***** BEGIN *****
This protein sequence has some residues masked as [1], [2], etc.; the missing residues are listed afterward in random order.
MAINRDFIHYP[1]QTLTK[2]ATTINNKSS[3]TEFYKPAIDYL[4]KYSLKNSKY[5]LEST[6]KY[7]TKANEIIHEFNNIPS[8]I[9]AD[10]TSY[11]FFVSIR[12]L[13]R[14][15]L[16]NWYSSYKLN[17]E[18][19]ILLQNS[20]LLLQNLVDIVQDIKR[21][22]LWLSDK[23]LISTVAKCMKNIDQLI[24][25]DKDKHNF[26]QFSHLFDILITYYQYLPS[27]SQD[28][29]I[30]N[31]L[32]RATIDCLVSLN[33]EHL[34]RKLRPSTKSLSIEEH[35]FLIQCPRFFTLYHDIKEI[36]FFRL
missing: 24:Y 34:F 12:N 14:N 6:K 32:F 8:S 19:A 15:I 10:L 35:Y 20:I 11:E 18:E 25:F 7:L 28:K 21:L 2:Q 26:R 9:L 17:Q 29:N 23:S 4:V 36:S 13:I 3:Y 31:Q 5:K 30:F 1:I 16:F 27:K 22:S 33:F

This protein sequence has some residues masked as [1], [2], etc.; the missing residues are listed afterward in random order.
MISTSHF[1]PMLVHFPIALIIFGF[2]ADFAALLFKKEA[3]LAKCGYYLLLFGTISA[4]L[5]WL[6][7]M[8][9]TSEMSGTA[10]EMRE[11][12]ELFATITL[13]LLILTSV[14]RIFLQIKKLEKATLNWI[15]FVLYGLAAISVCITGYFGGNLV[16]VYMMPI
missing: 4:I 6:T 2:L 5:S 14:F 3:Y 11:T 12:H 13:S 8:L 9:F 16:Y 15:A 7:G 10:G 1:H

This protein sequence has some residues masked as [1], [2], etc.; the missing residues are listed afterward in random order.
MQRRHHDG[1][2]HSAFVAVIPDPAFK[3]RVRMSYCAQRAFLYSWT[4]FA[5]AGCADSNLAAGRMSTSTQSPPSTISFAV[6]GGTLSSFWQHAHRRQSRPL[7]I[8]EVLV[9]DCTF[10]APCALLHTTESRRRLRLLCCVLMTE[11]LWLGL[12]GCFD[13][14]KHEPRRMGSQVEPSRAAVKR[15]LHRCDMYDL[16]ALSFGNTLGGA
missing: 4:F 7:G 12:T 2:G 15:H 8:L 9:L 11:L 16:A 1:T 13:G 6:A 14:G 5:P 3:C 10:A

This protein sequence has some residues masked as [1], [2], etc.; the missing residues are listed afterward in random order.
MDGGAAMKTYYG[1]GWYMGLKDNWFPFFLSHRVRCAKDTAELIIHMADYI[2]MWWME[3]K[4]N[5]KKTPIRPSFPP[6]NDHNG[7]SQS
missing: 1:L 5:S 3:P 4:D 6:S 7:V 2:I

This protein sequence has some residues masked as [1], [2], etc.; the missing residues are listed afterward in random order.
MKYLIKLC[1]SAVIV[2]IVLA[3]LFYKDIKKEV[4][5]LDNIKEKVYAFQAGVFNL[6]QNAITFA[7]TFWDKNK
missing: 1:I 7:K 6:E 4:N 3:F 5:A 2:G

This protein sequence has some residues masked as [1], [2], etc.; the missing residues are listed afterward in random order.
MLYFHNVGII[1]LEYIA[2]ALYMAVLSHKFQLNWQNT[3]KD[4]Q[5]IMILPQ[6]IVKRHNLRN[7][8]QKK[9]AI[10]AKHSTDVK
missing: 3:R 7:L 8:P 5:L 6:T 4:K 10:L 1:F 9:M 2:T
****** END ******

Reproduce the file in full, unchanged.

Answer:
This protein sequence has some residues masked as [1], [2], etc.; the missing residues are listed afterward in random order.
MAINRDFIHYP[1]QTLTK[2]ATTINNKSS[3]TEFYKPAIDYL[4]KYSLKNSKY[5]LEST[6]KY[7]TKANEIIHEFNNIPS[8]I[9]AD[10]TSY[11]FFVSIR[12]L[13]R[14][15]L[16]NWYSSYKLN[17]E[18][19]ILLQNS[20]LLLQNLVDIVQDIKR[21][22]LWLSDK[23]LISTVAKCMKNIDQLI[24][25]DKDKHNF[26]QFSHLFDILITYYQYLPS[27]SQD[28][29]I[30]N[31]L[32]RATIDCLVSLN[33]EHL[34]RKLRPSTKSLSIEEH[35]FLIQCPRFFTLYHDIKEI[36]FFRL
missing: 24:Y 34:F 12:N 14:N 6:K 32:F 8:S 19:A 15:I 10:L 35:Y 20:I 11:E 18:E 25:F 7:L 28:K 21:L 2:Q 26:R 9:L 17:Q 29:N 23:S 4:V 36:S 13:I 3:Y 31:Q 5:K 30:F 1:I 16:F 27:K 22:S 33:F

This protein sequence has some residues masked as [1], [2], etc.; the missing residues are listed afterward in random order.
MISTSHF[1]PMLVHFPIALIIFGF[2]ADFAALLFKKEA[3]LAKCGYYLLLFGTISA[4]L[5]WL[6][7]M[8][9]TSEMSGTA[10]EMRE[11][12]ELFATITL[13]LLILTSV[14]RIFLQIKKLEKATLNWI[15]FVLYGLAAISVCITGYFGGNLV[16]VYMMPI
missing: 4:I 6:T 2:L 5:S 14:F 3:Y 11:T 12:H 13:S 8:L 9:F 16:Y 15:A 7:G 10:G 1:H

This protein sequence has some residues masked as [1], [2], etc.; the missing residues are listed afterward in random order.
MQRRHHDG[1][2]HSAFVAVIPDPAFK[3]RVRMSYCAQRAFLYSWT[4]FA[5]AGCADSNLAAGRMSTSTQSPPSTISFAV[6]GGTLSSFWQHAHRRQSRPL[7]I[8]EVLV[9]DCTF[10]APCALLHTTESRRRLRLLCCVLMTE[11]LWLGL[12]GCFD[13][14]KHEPRRMGSQVEPSRAAVKR[15]LHRCDMYDL[16]ALSFGNTLGGA
missing: 4:F 7:G 12:T 2:G 15:H 8:L 9:L 11:L 16:A 1:T 13:G 6:A 14:G 5:P 3:C 10:A

This protein sequence has some residues masked as [1], [2], etc.; the missing residues are listed afterward in random order.
MDGGAAMKTYYG[1]GWYMGLKDNWFPFFLSHRVRCAKDTAELIIHMADYI[2]MWWME[3]K[4]N[5]KKTPIRPSFPP[6]NDHNG[7]SQS
missing: 1:L 5:S 3:P 4:D 6:S 7:V 2:I

This protein sequence has some residues masked as [1], [2], etc.; the missing residues are listed afterward in random order.
MKYLIKLC[1]SAVIV[2]IVLA[3]LFYKDIKKEV[4][5]LDNIKEKVYAFQAGVFNL[6]QNAITFA[7]TFWDKNK
missing: 1:I 7:K 6:E 4:N 3:F 5:A 2:G

This protein sequence has some residues masked as [1], [2], etc.; the missing residues are listed afterward in random order.
MLYFHNVGII[1]LEYIA[2]ALYMAVLSHKFQLNWQNT[3]KD[4]Q[5]IMILPQ[6]IVKRHNLRN[7][8]QKK[9]AI[10]AKHSTDVK
missing: 3:R 7:L 8:P 5:L 6:T 4:K 10:L 1:F 9:M 2:T